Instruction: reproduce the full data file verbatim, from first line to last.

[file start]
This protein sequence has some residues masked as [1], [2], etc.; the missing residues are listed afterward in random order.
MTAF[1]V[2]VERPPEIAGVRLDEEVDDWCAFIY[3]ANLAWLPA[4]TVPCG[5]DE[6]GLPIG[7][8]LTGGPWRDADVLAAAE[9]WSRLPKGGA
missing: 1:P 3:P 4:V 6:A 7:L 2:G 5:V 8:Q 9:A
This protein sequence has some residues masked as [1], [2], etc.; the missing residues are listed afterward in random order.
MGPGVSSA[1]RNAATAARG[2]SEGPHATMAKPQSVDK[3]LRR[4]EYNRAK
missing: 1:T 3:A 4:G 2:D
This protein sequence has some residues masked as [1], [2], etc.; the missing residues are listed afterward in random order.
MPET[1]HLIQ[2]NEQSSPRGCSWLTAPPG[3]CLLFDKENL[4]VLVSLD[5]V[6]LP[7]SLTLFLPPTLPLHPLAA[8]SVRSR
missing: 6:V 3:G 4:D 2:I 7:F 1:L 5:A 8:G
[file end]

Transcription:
This protein sequence has some residues masked as [1], [2], etc.; the missing residues are listed afterward in random order.
MTAF[1]V[2]VERPPEIAGVRLDEEVDDWCAFIY[3]ANLAWLPA[4]TVPCG[5]DE[6]GLPIG[7][8]LTGGPWRDADVLAAAE[9]WSRLPKGGA
missing: 1:P 3:P 4:V 6:A 7:L 2:G 5:V 8:Q 9:A
This protein sequence has some residues masked as [1], [2], etc.; the missing residues are listed afterward in random order.
MGPGVSSA[1]RNAATAARG[2]SEGPHATMAKPQSVDK[3]LRR[4]EYNRAK
missing: 1:T 3:A 4:G 2:D
This protein sequence has some residues masked as [1], [2], etc.; the missing residues are listed afterward in random order.
MPET[1]HLIQ[2]NEQSSPRGCSWLTAPPG[3]CLLFDKENL[4]VLVSLD[5]V[6]LP[7]SLTLFLPPTLPLHPLAA[8]SVRSR
missing: 6:V 3:G 4:D 2:I 7:F 1:L 5:A 8:G